Saturday, October 24, 2015

ST70 Resurrection PART 4

ST70 Resurrection PART 4

Here measuments are made of the bias circuit before and after replacing the two 50uf capacitors with higher rated 100uf caps, showing not only more stability but a cleaner DC signal.   Tests are made to the ABCD DC power for the plate voltages but A and B report high due to the missing 7199's to load them down

See Part 4 here.......

ST70 Resurrection PART 3

ST70 Resurrection PART 3

We replace the quad cap which allows us to introduce the rectifier and set up the bias.    We also get some good readings on the RF Choke and do some comparisons between both quad caps.  Final measurements determine that the power transformer is designed for 117VAC

See Part 3 here.......

ST70 Ressurection PART 2

ST70 Resurrection PART 2

Here we explore the power transformer and measure some voltages as the unit is slowly brought up on the VARIAC

See Part 2 here.......

ST70 Resurrection PART 1

ST70 Resurrection PART 1

Here is the amp I'd received from Mike from his brother Pat.  This is an overview of the amp as it arrived with 40 years of dust and other great stuff.  Also initial value collection of components and tube testing

See Part 1 here.......

Sunday, October 18, 2015

Hantek 5072P testing videos

All of the Hantek 5072p testing videos are now in one group

See the listing here......

Tuesday, September 22, 2015

1962 Montgomery Ward C cell battery test

After getting the VTVM working, I was asked if it could then be used to test this early 60's C cell battery.   See the video below for the results!!

See the video here

Heathkit VTVM Turn up and test

My VTVM that I needed for work with Tube amps and antique radios arrived in pristine condition.  After an inspection of the device and testing of the tubes, a calibration was done and It works perfectly.

See the video here......

Wednesday, May 13, 2015

First Run of SIO2PC on the Atari 800

Here is a video of my SIO2PC interface running between the Atari 800 and a Laptop running Ubuntu 14.10 64bit.

AspeQT is from SVN version 77 and compiled for AMD64 with QT5

This is an early attempt and the throughput has been greatly increased since the video was taken.

Friday, March 27, 2015

Understanding 6502 assembly on the Commodore 64 - (26) Intro to unsigned mathematics

Its time to talk about math.  Mathematics is naturally an important part to programming and can seem very confusing in machine language.  We have gotten comfortable with computers languages that allow for the easy computation of complex formulas.  It is quickly understood that mathematical routines may take many steps to complete a simple operation.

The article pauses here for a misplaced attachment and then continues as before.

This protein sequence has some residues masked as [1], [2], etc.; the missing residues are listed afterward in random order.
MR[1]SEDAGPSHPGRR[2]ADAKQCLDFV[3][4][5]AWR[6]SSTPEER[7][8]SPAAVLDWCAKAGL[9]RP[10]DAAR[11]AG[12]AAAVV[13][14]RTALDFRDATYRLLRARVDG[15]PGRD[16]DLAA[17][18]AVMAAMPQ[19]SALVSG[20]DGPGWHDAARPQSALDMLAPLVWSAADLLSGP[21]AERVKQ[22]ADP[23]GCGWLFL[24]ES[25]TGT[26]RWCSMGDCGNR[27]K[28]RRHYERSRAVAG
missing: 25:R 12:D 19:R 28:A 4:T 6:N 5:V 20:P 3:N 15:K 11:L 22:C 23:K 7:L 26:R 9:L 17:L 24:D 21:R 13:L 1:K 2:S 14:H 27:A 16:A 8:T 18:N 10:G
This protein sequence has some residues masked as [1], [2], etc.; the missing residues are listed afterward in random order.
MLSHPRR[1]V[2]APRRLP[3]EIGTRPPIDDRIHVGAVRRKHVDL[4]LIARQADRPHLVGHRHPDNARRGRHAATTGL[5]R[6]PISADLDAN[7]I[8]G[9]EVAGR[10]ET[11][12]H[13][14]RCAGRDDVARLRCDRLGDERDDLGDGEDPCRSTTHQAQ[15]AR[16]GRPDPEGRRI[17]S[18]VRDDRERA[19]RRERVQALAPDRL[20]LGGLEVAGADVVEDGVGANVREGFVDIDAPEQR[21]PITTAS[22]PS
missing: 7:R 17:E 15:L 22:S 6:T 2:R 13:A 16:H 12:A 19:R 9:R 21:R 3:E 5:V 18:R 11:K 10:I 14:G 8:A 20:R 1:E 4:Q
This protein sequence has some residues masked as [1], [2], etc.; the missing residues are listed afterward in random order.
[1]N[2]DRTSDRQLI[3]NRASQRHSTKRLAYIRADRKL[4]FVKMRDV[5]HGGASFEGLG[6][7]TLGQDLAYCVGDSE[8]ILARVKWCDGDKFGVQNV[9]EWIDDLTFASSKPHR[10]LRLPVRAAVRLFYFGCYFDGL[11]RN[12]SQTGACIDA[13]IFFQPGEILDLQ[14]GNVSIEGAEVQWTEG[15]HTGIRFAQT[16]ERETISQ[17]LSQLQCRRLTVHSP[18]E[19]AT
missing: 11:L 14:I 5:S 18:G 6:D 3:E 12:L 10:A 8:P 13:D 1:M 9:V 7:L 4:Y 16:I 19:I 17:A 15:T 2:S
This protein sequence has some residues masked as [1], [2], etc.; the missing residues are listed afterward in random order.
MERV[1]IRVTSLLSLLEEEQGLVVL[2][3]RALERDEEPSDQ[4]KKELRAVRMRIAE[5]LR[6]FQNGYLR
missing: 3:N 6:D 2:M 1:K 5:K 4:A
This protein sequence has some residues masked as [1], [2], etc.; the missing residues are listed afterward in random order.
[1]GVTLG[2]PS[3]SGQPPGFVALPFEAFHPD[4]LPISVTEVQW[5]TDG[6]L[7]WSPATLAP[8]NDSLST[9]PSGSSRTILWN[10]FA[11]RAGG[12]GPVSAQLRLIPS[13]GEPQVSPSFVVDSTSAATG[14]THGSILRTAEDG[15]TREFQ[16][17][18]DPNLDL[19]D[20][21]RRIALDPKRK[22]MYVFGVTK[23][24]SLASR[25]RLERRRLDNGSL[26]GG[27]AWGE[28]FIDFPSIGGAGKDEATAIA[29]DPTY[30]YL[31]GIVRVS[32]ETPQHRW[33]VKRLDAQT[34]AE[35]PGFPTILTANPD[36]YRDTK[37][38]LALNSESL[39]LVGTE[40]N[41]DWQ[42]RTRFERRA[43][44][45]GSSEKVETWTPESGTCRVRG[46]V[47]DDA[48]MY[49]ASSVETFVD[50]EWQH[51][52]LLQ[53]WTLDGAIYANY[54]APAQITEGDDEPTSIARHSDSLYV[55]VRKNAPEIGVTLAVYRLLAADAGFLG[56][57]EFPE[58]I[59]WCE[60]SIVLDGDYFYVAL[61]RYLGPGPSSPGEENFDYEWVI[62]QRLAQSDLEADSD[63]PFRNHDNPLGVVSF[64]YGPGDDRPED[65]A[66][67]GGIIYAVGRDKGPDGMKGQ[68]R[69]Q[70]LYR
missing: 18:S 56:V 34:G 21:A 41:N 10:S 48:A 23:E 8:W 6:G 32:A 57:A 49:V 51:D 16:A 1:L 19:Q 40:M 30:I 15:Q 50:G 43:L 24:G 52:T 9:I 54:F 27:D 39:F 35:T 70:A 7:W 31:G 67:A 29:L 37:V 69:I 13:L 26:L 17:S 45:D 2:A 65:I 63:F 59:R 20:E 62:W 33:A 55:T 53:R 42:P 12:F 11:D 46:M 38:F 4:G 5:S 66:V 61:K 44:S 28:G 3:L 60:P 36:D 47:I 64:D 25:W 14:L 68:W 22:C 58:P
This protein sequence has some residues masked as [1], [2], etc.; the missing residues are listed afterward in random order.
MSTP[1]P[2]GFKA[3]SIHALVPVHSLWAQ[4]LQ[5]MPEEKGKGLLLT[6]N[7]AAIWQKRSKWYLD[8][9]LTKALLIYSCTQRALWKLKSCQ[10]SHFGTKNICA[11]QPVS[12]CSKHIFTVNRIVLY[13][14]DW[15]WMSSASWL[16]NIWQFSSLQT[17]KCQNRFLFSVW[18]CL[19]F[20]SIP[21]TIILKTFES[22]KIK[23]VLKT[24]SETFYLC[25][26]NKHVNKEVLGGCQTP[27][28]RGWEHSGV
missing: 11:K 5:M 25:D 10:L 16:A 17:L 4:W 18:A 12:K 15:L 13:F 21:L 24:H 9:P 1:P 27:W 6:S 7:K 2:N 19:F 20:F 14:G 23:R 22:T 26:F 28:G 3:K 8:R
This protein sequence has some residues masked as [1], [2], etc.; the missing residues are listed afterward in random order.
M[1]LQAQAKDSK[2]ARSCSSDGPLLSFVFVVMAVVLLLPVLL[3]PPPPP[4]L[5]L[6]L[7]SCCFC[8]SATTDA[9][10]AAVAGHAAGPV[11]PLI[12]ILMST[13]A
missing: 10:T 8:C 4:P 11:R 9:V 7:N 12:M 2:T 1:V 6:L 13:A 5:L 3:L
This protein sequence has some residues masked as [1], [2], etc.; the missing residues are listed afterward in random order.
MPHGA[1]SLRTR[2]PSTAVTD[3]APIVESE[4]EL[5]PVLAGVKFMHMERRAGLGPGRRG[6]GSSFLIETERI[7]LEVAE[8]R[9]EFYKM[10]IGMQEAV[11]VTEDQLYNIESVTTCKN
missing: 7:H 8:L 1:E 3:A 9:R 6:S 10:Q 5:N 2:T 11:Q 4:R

Click here for Chapter 26

Thursday, February 5, 2015

Commodore 817 has been released

   After much work, the first version of commodore 817 is available for download.  At this stage, testing has been completed.  The test log and status is at the bottom of the page.

   The running main program takes up only 3299 bytes staying within my goal of under 4K.  Other smaller areas of memory deal with Disk/Printer I/O and uncrunching.  This was written in assembly using Relaunch64 and Tass64.  On actual hardware this was testing using the Glink232 on a stock C64 with an MPS-801 printer

The program has been tested with 1541, SD2IEC, NTSC, PAL.   As well as Vice.  See instructions for VICE below

Download D64 image here

Opening screen

The program reiterates the importance of backing up the calibration data of the radio.  The only way to fix it should it become corrupted is to send it back to the factory for recalibration.   

Initial radio calibration check

The program also provides printouts of the calibration for a safe hardcopy

MPS-801 Output

The main screen shows both VFO and memory information currently running on the radio, as well as frequency, band information, CWID tag, tx/rx status, power levels, adjusted power levels, mode and squelch.A graphical Smeter also acts as the radios SWR meter during transmit.

Top menu functions include

VOX                       - ON/OFF
SPLIT TX/RX         - ON/OFF
CW KEYER            - ON OFF
CW ID                   -  ON OFF

Bottom menu functions include:

Change frequency - Also validates input for acceptable ranges and matches band

Toggle Mode - switches between all available modes

Toggle VFO - switches between VFO A/B

Toggle Power - switches between L1, L2, L3 , and High

A=B - copies all information from VFOA to B and matches current band

Charger ON/OFF

HELP -  An included help file

CHECK CAL - A utility that checks the calibration on the radio against the one saved on disk

check cal downloading cal data for testing

 Option to print after testing

 Portion of the Helpfile


Vice requires that true drive emulation be enabled under Drive settings.

Under RS232 settings

Enable ACIA RS232 interface emulation
ACIA device - serial 1
ACIA Base address $DE00
ACIA interrupt - NMI
ACIA emulation mode - SWIFTLINK

SERIAL 1 DEVICE - whatever your serial port is    mine is /dev/ttyUSB0
Baudrate 9600

Under Printer Settings

Enable Printer #4 IEC Device
Driver MPS-803
Output Graphics
Text output device - Printer 1 (file dump)

Print text device 1...    [where to save and the file name]

Save settings


6 FEB 15: